• to make sure that European industry is in a position to compete strongly in digital technologies;
  • to make sure that every industry in Europe (regardless of a sector, size and location) can get the full benefit from digital innovation.

In concrete terms, DSMI is about:

  • building and expanding infrastructure for data analytics in Europe;
  • giving the member states’ businesses interoperable systems (only once) across borders for interacting with administrations;
  • strengthening trust in cloud services for SMEs;
  • making standard-setting a strategic priority for Europe;
  • creating a seamless plug-and-play environment for the Internet of Things in the Digital Single Market;
  • coordinating new national industry strategies for the best effect on the ground;
  • and giving Europe's workforce the digital skills they need to fill future jobs.

Europe’s industrial digital future

The digital package is to create the right environment for Europe’s industrial digital future.

As a starting point, it is essential to attract more investment into “digitised industry”: high-performance computing facilities and data infrastructure for science and engineering.

A good way to do this is by pooling public and private resources to leverage investment.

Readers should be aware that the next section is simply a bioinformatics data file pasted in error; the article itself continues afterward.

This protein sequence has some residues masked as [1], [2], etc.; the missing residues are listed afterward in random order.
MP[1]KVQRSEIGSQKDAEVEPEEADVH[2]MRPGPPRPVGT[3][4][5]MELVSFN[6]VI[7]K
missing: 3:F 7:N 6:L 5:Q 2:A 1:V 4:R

Commission plans to improve coordination and efficiency of the EU's many research and developments programmes so they become a solid vehicle for EU-wide investment in digital.

More than 30 national and regional initiatives for digitising industry have been launched over the last few years, e.g. Industrie 4.0 in Germany, Smart Industry in the Netherlands, Industrie du Futur in France.

However, these initiatives may be put at risk on a wider European scale without cooperation and integration; this is highly needed in order to speed up technology's integration across all industry sectors. The Commission will support national and regional coordination to “digitise industry”, to monitor progress and align national strategies.